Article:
"annulling of (a law) by legislative action," 1530s, from Latin abrogationem (nominative abrogatio) "a repeal (of a law)," noun of action from past-participle stem of abrogare "annul, repeal," from ab "off, away from" (see ab-) + rogare "propose (a law), ask, request," apparently a figurative use of a PIE verb meaning literally "to stretch out (the hand)," from root *reg- "move in a straight line."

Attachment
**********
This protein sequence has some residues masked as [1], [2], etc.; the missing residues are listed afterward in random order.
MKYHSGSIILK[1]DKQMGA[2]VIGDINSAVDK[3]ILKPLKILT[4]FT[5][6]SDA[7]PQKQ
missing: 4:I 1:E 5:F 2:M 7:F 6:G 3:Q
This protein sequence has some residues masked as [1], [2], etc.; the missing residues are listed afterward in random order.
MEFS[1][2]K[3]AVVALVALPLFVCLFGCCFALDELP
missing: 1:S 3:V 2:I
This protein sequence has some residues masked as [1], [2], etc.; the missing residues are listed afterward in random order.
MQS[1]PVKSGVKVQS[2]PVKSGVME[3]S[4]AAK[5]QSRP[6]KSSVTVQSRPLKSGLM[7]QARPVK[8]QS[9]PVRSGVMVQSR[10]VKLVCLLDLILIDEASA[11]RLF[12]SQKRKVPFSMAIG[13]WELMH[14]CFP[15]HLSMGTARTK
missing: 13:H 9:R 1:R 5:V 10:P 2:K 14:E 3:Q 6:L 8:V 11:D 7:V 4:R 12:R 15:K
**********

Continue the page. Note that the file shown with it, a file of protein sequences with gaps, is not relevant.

1580s, "sudden, unceremonious, without notice," a figurative use from Latin abruptus "broken off," also "precipitous, steep" (as a cliff), also "disconnected," past participle of abrumpere "break off," from ab "off, away from" (see ab-) + rumpere "to break," from a nasalized form of the PIE root *runp- "to snatch" (see corrupt (adj.)). The literal sense "broken off or appearing as if broken off" is from c. 1600 in English. Of writing, "having sudden transitions, lacking continuity," 1630s. Related: Abruptly; abruptness.